I had an interesting day yesterday.

I found out that I’m not a teacher leader—At least by the definition of another recognized teacher leader I know. In her mind, I’ve wasted my opportunity to be influential and I haven’t used my voice to do anything meaningful. In fact, my decisions about leadership have “saddened and confused her.”

Now before reading any further, please know that I’m pretty secure in my teacher leadership!  I don’t define who I am as a leader by what others think of me and I’m actually pretty confident that I’ve had a relatively significant impact on teaching compared to most of my peers.

(How’s that for arrogance, selfishness, stubborn-ness, and belligerence all wrapped into one!)

What I find interesting is that when asked to define what is so disappointing about my decisions as a leader, my colleague says that mentoring beginning teachers is what truly defines a teacher leader—-and formalized mentoring is something I’ve avoided like the workroom on a Wednesday!  “You can’t be a teacher leader,” she argues, “unless you’re mentoring.  To turn your back on mentoring is a failure.”

In some ways I agree with my critic:  People who commit themselves to  mentoring as a form of leadership are SAINTS.  They’re support of new teachers is invaluable and an incredibly important form of teacher leadership in our profession.  We don’t have enough remarkable mentors in my school….and they don’t get paid enough to do what they’re doing.  We should bronze every accomplished mentor for future generations to admire.

But as a guy who has never embraced working with new teachers, I’ve got a dozen questions running through my mind right now:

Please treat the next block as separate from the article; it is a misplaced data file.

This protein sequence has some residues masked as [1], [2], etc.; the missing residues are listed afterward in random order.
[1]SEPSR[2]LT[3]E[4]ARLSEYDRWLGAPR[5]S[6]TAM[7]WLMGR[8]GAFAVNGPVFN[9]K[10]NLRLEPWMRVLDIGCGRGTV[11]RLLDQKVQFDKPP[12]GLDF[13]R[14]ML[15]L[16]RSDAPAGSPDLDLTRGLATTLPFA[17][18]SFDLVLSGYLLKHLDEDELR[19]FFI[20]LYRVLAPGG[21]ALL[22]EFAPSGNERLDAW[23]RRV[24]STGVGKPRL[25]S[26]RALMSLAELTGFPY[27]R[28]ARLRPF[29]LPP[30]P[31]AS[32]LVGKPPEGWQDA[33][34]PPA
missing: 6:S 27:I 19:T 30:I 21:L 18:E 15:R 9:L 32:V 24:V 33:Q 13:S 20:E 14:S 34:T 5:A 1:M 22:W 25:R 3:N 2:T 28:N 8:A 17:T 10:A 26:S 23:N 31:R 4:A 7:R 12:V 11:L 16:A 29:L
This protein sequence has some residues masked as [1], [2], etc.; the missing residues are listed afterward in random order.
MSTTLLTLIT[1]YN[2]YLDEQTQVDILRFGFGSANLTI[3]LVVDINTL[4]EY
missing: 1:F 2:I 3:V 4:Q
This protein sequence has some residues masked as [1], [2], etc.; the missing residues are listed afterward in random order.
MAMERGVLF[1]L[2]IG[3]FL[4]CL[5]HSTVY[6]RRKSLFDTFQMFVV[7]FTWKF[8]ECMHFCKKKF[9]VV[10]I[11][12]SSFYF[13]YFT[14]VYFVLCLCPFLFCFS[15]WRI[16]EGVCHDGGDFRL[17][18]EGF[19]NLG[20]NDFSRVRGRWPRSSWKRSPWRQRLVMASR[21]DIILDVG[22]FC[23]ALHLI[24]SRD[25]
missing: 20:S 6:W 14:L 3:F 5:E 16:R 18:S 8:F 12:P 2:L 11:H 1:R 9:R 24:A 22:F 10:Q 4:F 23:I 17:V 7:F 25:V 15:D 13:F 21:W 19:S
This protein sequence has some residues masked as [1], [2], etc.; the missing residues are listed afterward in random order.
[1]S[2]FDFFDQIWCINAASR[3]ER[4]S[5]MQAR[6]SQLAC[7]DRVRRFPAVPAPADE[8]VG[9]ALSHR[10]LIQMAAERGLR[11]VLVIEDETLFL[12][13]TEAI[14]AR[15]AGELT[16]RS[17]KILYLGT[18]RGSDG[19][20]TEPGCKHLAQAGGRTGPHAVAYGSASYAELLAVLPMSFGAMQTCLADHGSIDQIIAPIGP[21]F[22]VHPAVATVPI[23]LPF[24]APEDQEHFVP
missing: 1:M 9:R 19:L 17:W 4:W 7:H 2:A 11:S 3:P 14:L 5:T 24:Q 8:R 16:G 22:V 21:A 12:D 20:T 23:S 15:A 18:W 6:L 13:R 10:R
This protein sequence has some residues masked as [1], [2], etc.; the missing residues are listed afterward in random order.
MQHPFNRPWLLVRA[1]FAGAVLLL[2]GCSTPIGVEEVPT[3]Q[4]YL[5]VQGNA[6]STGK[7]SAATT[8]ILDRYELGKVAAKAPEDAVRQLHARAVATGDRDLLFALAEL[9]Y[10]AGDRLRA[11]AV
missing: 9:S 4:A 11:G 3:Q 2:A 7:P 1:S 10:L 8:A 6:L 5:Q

—Does the view that mentoring = teacher leadership stretch into all buildings?  Is that because mentoring is probably the most common leadership opportunity available to teachers?

—Do most school leaders think mentoring = teacher leadership?  And if so, does this help or hurt teachers?  Does the belief that mentoring = teacher leadership limit the impact that can we have on other areas of our profession because no one is particularly inclined to see us as anything other than strong shoulders of support for beginning teachers?

—Is it time to redefine mentoring to encompass those of us who support more experienced peers?  Is my work to move a 6th year teacher who is competent in the classroom but bored with his work into new roles “mentoring?”  Are bloggers who stimulate provocative thinking about issues related to teaching and learning “mentors?”  Is reaching out to policy makers who have no idea what classrooms are really like “mentoring?”  How about identifying and then amplifying instructional practices?  Where does that fit into the “mentoring” conversation?

What say y’all?

I guess I’m just a bit fed up with  “teacher leadership” today.  We’ve got our heads wrapped around traditional roles for teachers—and because mentoring beginning teachers isn’t something that leaves me jazzed, I find myself all-too-often on the outside looking in.

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